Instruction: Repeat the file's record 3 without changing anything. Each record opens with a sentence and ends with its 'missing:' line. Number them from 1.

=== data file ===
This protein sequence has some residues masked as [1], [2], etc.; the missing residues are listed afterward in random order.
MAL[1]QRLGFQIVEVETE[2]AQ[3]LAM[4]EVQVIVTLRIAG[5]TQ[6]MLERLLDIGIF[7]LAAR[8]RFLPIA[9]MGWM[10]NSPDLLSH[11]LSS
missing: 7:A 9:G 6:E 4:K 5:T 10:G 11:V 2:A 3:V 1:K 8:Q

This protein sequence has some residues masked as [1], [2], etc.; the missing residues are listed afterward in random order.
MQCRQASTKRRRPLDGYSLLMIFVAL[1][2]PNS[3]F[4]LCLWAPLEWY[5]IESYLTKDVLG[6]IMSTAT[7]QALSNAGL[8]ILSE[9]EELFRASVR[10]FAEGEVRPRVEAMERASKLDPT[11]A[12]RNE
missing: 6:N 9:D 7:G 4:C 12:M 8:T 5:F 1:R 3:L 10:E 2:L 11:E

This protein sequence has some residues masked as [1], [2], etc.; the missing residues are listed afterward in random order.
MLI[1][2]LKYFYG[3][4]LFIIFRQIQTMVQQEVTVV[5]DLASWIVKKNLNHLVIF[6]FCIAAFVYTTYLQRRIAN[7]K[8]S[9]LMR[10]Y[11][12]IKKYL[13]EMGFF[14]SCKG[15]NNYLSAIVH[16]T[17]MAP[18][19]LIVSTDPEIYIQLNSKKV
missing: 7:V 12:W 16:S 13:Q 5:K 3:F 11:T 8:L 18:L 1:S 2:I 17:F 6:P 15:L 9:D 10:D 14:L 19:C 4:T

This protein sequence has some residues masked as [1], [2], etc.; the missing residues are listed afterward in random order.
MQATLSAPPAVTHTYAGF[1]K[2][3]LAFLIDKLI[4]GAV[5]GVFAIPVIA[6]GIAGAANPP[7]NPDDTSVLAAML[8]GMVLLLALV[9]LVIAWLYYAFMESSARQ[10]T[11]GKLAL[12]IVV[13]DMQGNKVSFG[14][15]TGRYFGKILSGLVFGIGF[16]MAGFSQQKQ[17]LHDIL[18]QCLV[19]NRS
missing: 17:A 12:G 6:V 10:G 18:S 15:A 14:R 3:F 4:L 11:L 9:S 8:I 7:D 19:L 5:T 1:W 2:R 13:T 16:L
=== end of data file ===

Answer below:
This protein sequence has some residues masked as [1], [2], etc.; the missing residues are listed afterward in random order.
MLI[1][2]LKYFYG[3][4]LFIIFRQIQTMVQQEVTVV[5]DLASWIVKKNLNHLVIF[6]FCIAAFVYTTYLQRRIAN[7]K[8]S[9]LMR[10]Y[11][12]IKKYL[13]EMGFF[14]SCKG[15]NNYLSAIVH[16]T[17]MAP[18][19]LIVSTDPEIYIQLNSKKV
missing: 7:V 12:W 16:S 13:Q 5:K 3:F 11:T 8:L 18:L 1:S 2:I 17:F 6:P 15:L 9:D 10:D 14:L 19:C 4:T